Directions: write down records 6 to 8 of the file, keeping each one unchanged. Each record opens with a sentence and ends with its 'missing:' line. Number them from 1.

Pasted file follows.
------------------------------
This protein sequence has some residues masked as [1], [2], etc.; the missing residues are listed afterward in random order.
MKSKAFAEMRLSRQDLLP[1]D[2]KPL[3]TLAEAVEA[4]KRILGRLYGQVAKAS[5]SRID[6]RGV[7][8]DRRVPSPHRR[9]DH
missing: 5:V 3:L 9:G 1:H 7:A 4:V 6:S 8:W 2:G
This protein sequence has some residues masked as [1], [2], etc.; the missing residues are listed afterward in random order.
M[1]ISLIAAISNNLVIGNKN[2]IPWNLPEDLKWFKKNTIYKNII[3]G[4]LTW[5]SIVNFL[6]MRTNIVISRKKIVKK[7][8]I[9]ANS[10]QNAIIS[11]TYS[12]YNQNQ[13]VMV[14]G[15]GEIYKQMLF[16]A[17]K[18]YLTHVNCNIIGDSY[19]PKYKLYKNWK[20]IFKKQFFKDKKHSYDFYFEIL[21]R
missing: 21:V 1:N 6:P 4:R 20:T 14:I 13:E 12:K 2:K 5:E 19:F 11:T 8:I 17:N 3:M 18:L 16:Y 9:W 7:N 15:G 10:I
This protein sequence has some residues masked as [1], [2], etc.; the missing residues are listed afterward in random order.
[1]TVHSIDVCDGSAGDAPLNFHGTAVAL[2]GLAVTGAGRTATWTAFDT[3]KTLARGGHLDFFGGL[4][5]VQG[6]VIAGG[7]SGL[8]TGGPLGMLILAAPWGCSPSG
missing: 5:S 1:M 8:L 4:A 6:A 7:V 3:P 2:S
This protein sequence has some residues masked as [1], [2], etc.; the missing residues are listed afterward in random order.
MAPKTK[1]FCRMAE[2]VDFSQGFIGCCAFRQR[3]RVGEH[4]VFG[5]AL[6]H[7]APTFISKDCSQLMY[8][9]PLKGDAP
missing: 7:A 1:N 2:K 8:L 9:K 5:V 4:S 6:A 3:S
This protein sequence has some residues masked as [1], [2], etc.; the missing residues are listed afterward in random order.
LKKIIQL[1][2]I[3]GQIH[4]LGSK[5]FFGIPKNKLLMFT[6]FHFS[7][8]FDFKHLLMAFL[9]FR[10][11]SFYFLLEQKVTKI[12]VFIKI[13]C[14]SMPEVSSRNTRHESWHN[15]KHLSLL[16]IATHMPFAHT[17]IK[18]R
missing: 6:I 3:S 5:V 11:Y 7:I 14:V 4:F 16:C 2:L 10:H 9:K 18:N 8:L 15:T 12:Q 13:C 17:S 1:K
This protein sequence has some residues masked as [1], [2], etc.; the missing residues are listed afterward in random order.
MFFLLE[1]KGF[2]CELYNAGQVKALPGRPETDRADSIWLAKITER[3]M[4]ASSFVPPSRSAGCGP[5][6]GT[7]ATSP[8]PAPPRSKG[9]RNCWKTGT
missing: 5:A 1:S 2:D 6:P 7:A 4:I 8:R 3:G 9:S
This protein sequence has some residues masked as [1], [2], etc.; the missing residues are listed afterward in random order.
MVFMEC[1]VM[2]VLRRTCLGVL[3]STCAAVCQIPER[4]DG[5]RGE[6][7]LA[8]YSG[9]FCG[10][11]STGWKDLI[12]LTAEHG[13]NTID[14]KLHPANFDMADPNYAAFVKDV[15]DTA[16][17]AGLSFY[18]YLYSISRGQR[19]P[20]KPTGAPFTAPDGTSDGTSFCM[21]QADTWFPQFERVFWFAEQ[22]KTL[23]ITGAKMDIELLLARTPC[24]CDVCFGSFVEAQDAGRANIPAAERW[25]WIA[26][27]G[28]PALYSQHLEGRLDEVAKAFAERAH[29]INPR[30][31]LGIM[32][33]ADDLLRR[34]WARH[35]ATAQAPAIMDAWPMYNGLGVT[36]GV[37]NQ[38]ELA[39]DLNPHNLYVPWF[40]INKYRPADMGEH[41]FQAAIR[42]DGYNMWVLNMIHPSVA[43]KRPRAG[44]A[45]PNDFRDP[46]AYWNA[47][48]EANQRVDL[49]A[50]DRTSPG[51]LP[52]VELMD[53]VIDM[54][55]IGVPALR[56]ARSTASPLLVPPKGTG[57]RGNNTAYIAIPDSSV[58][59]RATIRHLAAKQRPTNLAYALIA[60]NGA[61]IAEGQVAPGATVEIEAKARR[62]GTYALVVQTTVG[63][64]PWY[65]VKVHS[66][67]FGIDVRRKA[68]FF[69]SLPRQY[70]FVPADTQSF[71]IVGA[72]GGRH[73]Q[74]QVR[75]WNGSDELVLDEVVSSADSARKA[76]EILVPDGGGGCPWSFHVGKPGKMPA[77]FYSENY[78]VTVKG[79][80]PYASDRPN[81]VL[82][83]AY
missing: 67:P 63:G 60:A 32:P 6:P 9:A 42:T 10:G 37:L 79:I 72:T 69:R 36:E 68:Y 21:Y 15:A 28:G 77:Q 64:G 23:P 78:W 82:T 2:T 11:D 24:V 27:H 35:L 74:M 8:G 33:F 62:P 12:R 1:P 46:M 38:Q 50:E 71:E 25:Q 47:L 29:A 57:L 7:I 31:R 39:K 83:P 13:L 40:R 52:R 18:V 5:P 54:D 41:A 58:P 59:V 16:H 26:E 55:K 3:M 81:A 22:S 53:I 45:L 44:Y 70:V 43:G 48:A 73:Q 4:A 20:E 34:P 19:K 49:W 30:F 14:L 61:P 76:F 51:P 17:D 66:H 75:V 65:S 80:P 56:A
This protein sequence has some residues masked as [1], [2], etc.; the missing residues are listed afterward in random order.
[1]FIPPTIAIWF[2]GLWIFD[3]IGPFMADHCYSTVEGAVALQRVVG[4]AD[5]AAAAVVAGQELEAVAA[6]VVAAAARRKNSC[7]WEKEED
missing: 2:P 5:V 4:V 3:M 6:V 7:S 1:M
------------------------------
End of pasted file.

This protein sequence has some residues masked as [1], [2], etc.; the missing residues are listed afterward in random order.
MFFLLE[1]KGF[2]CELYNAGQVKALPGRPETDRADSIWLAKITER[3]M[4]ASSFVPPSRSAGCGP[5][6]GT[7]ATSP[8]PAPPRSKG[9]RNCWKTGT
missing: 5:A 1:S 2:D 6:P 7:A 4:I 8:R 3:G 9:S
This protein sequence has some residues masked as [1], [2], etc.; the missing residues are listed afterward in random order.
MVFMEC[1]VM[2]VLRRTCLGVL[3]STCAAVCQIPER[4]DG[5]RGE[6][7]LA[8]YSG[9]FCG[10][11]STGWKDLI[12]LTAEHG[13]NTID[14]KLHPANFDMADPNYAAFVKDV[15]DTA[16][17]AGLSFY[18]YLYSISRGQR[19]P[20]KPTGAPFTAPDGTSDGTSFCM[21]QADTWFPQFERVFWFAEQ[22]KTL[23]ITGAKMDIELLLARTPC[24]CDVCFGSFVEAQDAGRANIPAAERW[25]WIA[26][27]G[28]PALYSQHLEGRLDEVAKAFAERAH[29]INPR[30][31]LGIM[32][33]ADDLLRR[34]WARH[35]ATAQAPAIMDAWPMYNGLGVT[36]GV[37]NQ[38]ELA[39]DLNPHNLYVPWF[40]INKYRPADMGEH[41]FQAAIR[42]DGYNMWVLNMIHPSVA[43]KRPRAG[44]A[45]PNDFRDP[46]AYWNA[47][48]EANQRVDL[49]A[50]DRTSPG[51]LP[52]VELMD[53]VIDM[54][55]IGVPALR[56]ARSTASPLLVPPKGTG[57]RGNNTAYIAIPDSSV[58][59]RATIRHLAAKQRPTNLAYALIA[60]NGA[61]IAEGQVAPGATVEIEAKARR[62]GTYALVVQTTVG[63][64]PWY[65]VKVHS[66][67]FGIDVRRKA[68]FF[69]SLPRQY[70]FVPADTQSF[71]IVGA[72]GGRH[73]Q[74]QVR[75]WNGSDELVLDEVVSSADSARKA[76]EILVPDGGGGCPWSFHVGKPGKMPA[77]FYSENY[78]VTVKG[79][80]PYASDRPN[81]VL[82][83]AY
missing: 67:P 63:G 60:A 32:P 6:P 9:A 42:T 10:G 37:L 79:I 72:T 69:R 36:E 68:Y 21:Y 15:A 28:G 77:Q 64:G 23:P 78:W 82:T 2:T 11:D 24:V 27:H 35:L 74:M 8:G 33:F 62:P 12:R 1:P 46:M 38:Q 50:E 71:E 25:Q 47:L 29:A 57:L 7:I 31:R 39:K 83:P 13:L 40:R 52:R 18:V 5:P 54:D 41:A 58:P 59:V 16:H 26:E 55:K 3:M 81:A 22:S 53:I 45:L 44:Y 70:V 43:G 48:A 73:Q 4:A 20:E 34:P 19:K 49:W 30:F 14:L 61:P 76:F 51:P 17:D 66:H 75:V 65:S 80:P 56:A
This protein sequence has some residues masked as [1], [2], etc.; the missing residues are listed afterward in random order.
[1]FIPPTIAIWF[2]GLWIFD[3]IGPFMADHCYSTVEGAVALQRVVG[4]AD[5]AAAAVVAGQELEAVAA[6]VVAAAARRKNSC[7]WEKEED
missing: 2:P 5:V 4:V 3:M 6:V 7:S 1:M